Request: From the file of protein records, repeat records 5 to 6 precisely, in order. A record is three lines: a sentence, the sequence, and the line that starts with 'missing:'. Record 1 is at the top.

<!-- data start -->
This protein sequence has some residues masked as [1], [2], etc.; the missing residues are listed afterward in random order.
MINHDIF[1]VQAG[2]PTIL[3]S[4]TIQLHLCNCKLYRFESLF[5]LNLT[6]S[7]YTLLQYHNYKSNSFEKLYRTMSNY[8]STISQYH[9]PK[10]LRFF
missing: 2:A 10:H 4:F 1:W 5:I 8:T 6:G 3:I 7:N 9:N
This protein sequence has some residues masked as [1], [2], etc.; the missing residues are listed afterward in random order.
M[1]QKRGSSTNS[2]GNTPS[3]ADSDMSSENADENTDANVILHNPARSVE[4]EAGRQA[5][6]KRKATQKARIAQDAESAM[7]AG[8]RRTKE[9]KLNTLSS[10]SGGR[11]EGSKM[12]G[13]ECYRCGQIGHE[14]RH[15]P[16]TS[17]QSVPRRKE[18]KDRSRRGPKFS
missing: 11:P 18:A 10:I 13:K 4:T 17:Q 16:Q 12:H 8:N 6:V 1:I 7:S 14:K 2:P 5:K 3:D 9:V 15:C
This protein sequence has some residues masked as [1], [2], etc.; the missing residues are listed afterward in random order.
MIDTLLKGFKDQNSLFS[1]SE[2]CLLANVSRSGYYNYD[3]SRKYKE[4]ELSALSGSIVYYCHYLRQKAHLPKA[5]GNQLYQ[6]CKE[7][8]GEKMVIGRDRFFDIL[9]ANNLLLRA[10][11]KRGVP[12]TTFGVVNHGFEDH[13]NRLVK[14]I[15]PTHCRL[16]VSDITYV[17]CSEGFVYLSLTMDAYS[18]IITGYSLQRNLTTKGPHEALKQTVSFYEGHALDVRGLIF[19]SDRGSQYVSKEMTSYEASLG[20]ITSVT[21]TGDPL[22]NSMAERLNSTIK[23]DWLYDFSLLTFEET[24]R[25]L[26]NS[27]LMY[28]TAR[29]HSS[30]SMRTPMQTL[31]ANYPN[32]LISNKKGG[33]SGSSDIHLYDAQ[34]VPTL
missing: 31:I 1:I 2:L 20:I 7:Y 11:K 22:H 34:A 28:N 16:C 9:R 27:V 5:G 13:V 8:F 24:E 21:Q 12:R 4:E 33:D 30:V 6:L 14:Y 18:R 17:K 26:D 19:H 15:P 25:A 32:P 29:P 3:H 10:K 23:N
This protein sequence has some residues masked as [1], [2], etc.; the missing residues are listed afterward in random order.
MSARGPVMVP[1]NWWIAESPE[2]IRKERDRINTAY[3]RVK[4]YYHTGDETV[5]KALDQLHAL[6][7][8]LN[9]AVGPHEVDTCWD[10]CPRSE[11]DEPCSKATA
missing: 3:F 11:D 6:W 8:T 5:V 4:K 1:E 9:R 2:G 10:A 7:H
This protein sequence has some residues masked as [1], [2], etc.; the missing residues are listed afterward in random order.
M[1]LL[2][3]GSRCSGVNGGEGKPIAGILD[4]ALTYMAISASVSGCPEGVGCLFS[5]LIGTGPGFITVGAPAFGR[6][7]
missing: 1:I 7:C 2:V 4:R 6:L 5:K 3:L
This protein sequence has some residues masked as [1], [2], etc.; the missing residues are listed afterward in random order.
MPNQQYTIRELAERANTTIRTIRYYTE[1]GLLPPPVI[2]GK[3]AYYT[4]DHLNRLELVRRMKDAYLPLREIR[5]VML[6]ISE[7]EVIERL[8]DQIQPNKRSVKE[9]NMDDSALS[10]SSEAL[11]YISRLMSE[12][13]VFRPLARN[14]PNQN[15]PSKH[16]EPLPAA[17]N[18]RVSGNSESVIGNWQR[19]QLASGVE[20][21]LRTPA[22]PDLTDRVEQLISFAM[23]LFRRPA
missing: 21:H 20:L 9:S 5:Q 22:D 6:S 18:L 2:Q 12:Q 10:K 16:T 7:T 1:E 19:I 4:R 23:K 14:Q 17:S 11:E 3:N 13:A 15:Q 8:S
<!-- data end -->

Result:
This protein sequence has some residues masked as [1], [2], etc.; the missing residues are listed afterward in random order.
M[1]LL[2][3]GSRCSGVNGGEGKPIAGILD[4]ALTYMAISASVSGCPEGVGCLFS[5]LIGTGPGFITVGAPAFGR[6][7]
missing: 1:I 7:C 2:V 4:R 6:L 5:K 3:L
This protein sequence has some residues masked as [1], [2], etc.; the missing residues are listed afterward in random order.
MPNQQYTIRELAERANTTIRTIRYYTE[1]GLLPPPVI[2]GK[3]AYYT[4]DHLNRLELVRRMKDAYLPLREIR[5]VML[6]ISE[7]EVIERL[8]DQIQPNKRSVKE[9]NMDDSALS[10]SSEAL[11]YISRLMSE[12][13]VFRPLARN[14]PNQN[15]PSKH[16]EPLPAA[17]N[18]RVSGNSESVIGNWQR[19]QLASGVE[20][21]LRTPA[22]PDLTDRVEQLISFAM[23]LFRRPA
missing: 21:H 20:L 9:S 5:Q 22:D 6:S 18:L 2:Q 12:Q 10:K 16:T 7:T 1:E 19:I 4:R 23:K 14:Q 17:S 11:E 3:N 13:A 15:Q 8:S